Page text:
Thus do I return to the cinematography. In most of the instances that there is narration, there is also a diffracting filter on the lens that blurs the edges of the frames and puts prismatic colors around the edges of all the shapes. It is like watching the film through a glass, darkly; or perhaps through the eye of an old still camera. I won't say that it makes the film seem old, because that isn't at all right, but it makes the film seem distant, hard to capture.

There's a very good word to describe the look of the film that I didn't hope to use, but: painterly. Which means that everything feels more like a palette than an actual physical space, and that makes it seem more like a series of illuminations than a "movie." It is beautiful in the abstract, and it helps to increase the sense of myth. I'll shut up about the cinematography now.

The myth being told is about a young man who has a hero: a man he wishes to be, a man he is in love with, a man he is jealous of, and for all these reasons, he chooses to kill the man. Casey Affleck, in a performance that should make him a star if there's even a trace of justice to the world, brings all of these neurotic emotions to the fore without feeling "actorly." He also speaks in a cracking, pubescent voice that underlines Ford's immaturity, that would lead him to emulate and idolise a vicious thug like Jesse James. That's the other part of the myth: Jesse James is a dark man in this film. Not a bad criminal, like he was in Sam Fuller's I Shot Jesse James (a film that could not be further from this treatment on the same material, in almost every possible way); a threatening force, rarely explicitly evil but always on the edge of exploding into violence. It's a role unlike anything else in Brad Pitt's career, and it's the best work of his career partly for that reason, and partly because Pitt commits fully to being an unsympathetic bastard who could kill you like that.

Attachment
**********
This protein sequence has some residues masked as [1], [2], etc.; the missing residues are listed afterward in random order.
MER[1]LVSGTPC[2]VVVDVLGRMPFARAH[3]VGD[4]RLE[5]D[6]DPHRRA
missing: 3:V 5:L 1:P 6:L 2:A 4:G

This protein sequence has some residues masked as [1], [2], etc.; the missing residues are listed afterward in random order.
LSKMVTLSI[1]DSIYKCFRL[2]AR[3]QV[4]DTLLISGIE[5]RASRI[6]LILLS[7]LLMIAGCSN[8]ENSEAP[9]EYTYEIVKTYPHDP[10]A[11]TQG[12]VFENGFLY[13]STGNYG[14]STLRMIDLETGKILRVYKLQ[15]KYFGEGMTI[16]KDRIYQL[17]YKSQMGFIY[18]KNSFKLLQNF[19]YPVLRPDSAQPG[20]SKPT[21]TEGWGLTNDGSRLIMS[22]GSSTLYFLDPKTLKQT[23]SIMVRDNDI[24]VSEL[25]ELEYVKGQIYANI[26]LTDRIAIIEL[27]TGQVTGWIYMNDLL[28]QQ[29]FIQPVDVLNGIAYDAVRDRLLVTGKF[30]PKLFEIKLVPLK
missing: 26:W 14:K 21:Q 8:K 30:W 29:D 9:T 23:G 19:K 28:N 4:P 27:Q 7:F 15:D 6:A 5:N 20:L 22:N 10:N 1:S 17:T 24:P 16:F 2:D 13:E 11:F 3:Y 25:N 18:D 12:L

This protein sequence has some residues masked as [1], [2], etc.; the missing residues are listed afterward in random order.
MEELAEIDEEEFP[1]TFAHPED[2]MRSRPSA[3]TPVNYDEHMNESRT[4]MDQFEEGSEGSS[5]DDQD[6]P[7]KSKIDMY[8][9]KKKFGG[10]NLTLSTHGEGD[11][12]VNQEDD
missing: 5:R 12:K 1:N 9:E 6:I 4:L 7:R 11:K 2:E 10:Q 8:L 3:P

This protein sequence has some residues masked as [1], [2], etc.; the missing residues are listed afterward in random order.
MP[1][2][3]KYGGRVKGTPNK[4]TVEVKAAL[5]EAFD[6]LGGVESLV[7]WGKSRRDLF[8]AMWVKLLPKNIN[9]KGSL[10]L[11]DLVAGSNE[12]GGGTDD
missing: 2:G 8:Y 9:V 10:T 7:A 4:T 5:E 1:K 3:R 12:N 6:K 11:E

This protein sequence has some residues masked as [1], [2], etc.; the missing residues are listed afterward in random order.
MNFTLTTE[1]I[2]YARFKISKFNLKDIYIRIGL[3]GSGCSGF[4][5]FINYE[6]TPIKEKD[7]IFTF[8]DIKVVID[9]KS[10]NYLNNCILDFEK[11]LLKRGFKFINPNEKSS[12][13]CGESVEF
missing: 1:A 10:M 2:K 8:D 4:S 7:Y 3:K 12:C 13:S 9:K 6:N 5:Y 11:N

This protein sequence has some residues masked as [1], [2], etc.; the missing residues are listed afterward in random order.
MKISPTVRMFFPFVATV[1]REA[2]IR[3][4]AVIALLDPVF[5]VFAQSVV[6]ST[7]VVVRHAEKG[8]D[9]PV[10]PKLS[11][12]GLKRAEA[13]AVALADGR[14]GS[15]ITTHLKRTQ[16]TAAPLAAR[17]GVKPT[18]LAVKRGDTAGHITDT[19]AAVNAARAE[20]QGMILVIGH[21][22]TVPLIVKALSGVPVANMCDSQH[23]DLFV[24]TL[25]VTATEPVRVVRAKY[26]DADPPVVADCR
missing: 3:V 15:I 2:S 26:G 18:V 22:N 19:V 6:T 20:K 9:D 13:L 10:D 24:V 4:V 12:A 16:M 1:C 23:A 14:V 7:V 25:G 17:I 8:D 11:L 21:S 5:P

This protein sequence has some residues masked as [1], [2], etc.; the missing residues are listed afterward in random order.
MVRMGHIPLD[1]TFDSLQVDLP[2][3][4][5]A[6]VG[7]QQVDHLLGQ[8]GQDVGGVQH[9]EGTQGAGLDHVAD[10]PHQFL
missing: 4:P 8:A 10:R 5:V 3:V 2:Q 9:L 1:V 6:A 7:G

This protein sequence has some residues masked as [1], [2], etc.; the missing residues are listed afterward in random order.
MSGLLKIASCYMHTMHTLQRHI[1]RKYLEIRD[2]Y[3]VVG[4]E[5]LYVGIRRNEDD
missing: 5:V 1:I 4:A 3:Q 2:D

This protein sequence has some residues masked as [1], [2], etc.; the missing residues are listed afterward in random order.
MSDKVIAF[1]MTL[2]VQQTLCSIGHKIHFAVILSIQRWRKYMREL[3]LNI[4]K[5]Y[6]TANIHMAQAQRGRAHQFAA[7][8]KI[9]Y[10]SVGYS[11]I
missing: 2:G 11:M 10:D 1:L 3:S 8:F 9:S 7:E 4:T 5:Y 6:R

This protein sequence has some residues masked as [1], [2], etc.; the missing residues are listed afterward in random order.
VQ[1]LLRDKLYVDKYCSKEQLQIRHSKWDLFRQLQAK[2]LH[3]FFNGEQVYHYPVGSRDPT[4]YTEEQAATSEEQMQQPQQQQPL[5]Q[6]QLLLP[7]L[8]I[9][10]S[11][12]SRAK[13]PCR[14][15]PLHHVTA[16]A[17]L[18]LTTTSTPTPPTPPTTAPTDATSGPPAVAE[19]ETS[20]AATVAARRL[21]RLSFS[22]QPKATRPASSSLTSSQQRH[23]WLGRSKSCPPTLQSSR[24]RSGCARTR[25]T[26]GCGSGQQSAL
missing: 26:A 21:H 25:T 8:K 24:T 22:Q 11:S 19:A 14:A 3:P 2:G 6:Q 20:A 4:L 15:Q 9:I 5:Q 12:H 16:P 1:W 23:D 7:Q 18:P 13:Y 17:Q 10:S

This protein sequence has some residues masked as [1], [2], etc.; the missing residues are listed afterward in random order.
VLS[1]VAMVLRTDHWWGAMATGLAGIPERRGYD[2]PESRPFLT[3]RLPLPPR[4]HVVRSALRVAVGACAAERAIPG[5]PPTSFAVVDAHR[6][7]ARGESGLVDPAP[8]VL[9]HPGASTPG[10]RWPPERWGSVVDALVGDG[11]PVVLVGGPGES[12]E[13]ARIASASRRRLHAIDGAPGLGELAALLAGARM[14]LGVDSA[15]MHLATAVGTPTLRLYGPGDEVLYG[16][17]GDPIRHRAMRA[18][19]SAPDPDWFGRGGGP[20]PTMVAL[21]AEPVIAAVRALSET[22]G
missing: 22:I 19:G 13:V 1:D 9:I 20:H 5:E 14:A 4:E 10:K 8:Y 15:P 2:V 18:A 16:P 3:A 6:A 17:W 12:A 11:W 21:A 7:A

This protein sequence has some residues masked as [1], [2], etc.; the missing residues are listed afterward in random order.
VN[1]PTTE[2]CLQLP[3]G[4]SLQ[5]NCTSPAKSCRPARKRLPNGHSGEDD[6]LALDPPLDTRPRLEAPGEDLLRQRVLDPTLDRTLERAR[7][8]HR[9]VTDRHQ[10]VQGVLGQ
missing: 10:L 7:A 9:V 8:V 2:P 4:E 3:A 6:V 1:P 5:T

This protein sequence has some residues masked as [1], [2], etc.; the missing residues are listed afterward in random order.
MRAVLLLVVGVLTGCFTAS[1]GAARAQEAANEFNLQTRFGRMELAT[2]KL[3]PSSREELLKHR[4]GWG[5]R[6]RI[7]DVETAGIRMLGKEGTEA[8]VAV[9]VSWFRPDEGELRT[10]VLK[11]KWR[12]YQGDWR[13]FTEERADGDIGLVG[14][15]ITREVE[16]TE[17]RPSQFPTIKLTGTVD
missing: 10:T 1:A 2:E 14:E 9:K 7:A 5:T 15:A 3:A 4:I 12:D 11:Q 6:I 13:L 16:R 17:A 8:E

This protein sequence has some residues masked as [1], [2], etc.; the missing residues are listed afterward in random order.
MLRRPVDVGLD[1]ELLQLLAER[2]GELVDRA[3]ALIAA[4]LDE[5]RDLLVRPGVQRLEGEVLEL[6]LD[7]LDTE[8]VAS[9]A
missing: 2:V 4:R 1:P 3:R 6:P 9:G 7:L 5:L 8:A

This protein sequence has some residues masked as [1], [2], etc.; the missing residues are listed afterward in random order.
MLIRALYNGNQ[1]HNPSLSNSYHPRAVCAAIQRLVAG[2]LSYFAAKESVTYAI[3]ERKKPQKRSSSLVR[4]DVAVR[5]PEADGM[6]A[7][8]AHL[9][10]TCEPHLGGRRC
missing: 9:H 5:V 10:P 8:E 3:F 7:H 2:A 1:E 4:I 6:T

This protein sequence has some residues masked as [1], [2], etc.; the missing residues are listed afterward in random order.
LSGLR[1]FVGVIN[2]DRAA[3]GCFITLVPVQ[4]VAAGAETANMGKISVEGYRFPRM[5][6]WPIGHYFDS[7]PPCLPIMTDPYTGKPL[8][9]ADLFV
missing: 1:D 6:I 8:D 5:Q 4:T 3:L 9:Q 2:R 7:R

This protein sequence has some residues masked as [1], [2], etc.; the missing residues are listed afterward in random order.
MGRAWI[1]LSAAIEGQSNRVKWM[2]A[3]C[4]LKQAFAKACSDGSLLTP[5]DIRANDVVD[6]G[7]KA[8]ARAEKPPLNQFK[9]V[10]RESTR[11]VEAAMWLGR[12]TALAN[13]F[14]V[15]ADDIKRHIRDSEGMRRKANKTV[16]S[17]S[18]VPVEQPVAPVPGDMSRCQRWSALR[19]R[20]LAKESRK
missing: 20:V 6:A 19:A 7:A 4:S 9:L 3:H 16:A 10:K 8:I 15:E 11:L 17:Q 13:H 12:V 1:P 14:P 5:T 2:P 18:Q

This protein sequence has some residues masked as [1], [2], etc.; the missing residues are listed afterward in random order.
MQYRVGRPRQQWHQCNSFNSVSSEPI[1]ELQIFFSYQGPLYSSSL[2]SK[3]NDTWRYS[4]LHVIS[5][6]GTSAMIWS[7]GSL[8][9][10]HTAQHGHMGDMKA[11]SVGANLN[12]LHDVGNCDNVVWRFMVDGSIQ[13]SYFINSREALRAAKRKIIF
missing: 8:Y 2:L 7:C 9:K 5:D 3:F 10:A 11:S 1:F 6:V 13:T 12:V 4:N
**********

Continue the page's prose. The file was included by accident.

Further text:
They're the two standout performances because they're the two biggest roles, but this is a film startlingly full of impeccable small characters. A partial list of the actors in the film includes Mary-Louise Parker, Sam Shepard, Sam Rockwell (totally unrecognisable as Charlie Ford), Michael Parks, Zooey Deschanel, Ted Levine, and most pleasingly to this Deadwood fan, Garrett Dillahunt, looking so eerily like Casey Affleck that it makes one weep that the scheduling didn't work out to have him play Bob Ford's brother, as was originally planned. All are just famous enough to be familiar, but none are superstars who rise above the character, and all of them are really good. There hasn't been a film all year with such a perfectly lived-in ensemble.

Andrew Dominik, directing only his second feature (I have not seen Chopper, his 2000 debut), has made an astounding work of mythological storytelling, not exploding the West so much as burrowing in and revising it, and making it his own. This is a truly great Western, and a truly beautiful film.